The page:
This article is written by Melanie Eager and is taken from the upcoming Great Health Guide (April 2016 – issue 10).
Great Health: Vitamin D & Sunlight written by Melanie Eager
Did you know that nearly a third of adults over 25 years of age living in Australia are Vitamin D deficient? A 2012 study published in the Journal of Clinical Endocrinology showed that those highest at risk of deficiency included non-Europeans, those that were obese or physically inactive, women and the elderly.
Vitamin D is produced when the skin is exposed to ultra-violet light (UVB) from the sun. The body then converts a cholesterol derivative into Vitamin D. Vitamin D is essential for the body to absorb calcium, necessary to maintain healthy bones and muscle function. The Cancer Council of Australia recommends being out in the sun for a 5-20 minutes each day when UV levels are less than 3. It suggests that exposure to the sun early in the morning or late in the afternoon is the best time for Vitamin D production, when UV levels are at their lowest. It is great if this can be when you are exercising or gardening.
However only small amounts can be obtained from a dietary source, in foods such as fatty fish (salmon, mackerel), eggs and fortified in certain foods such as orange juice.
Vitamin D deficiency:
Low levels of Vitamin D can contribute to softer bones (osteopenia) which can lead to bones becoming brittle and fragile (osteoporosis). Studies have also shown that low levels of vitamin D and calcium may be related to diabetes, cancer and heart disease. There is also evidence that in areas where people have greater sun exposure, there are fewer cases of colon cancer and fewer deaths from colon, breast and prostate cancer. The evidence is inconclusive however, as there may be other factors which influence these findings.
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Vitamin D deficiency is hard to diagnose but general signs include fatigue, weakness, excessive forehead sweating, feeling irritable and depressed. More severe symptoms include general aching of bones. If you experience any of these symptoms, consider going to your GP for a check-up. Vitamin D can be taken as a supplement and the dose required depends on your current blood levels and bone density scans.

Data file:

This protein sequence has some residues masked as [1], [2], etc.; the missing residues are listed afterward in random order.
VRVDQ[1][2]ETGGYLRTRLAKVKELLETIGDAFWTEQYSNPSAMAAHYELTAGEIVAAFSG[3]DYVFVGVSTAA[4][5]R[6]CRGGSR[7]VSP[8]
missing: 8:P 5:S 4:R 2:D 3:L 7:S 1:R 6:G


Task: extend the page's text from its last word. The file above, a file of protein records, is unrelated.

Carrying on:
The balance between safe sun exposure and vitamin D production:
Sunscreen can inhibit the ability of UVB radiation to penetrate the skin, thereby causing a decreased production of vitamin D. It is therefore important to find a balance between safe sun exposure and vitamin D production. However, studies have shown that even whilst using sunscreen, some UVB radiation is still able to pass through the sunscreen. Ultra-violet light is recognised as an environmental carcinogen and 2 out of 3 Australians are diagnosed with skin cancer by the time they are 70. The Cancer Council of Australia reports that between
95 – 99% of skin cancers are caused by too much sun exposure. They recommend the use of sunscreen if UV levels are greater than 3 and for long exposure to the sun. Remember to reapply sunscreen every two hours for best protection.
So don’t forget The Cancer Council of Australia’s suggestion of slip-slop-slap-seek-slide:
1. Slip on sun protective clothing to cover your skin
2. Slop on sunscreen (water resistant and SPF 30+). Remember to reapply every 2 hours
3. Slap on a hat to protect your face, head, neck and ears
4. Seek some shade
5. Slide on some sunglasses
With Vitamin D deficiency so widespread in the community, it is important to understand the significance of vitamin D in the prevention of disease and the simple way in which this deficiency can be remedied.
There is a balance between sufficient sun exposure to produce Vitamin D for healthy bones and the risk of skin cancer, if sun exposure is too great. So remember ‘slip-slop-slap-seek-slide’!
Author of this article:
Melanie Eager is a nutritionist and wellness coach with a passion for helping you live life to your full potential. Melanie has two science degrees from the University of London. Now based in Australia and with nearly 20 years working in a corporate science environment, Melanie is well placed to guide you through the maze of health and wellness choices so that you too can be Eager for Life. For more information, contact Melanie through her website.
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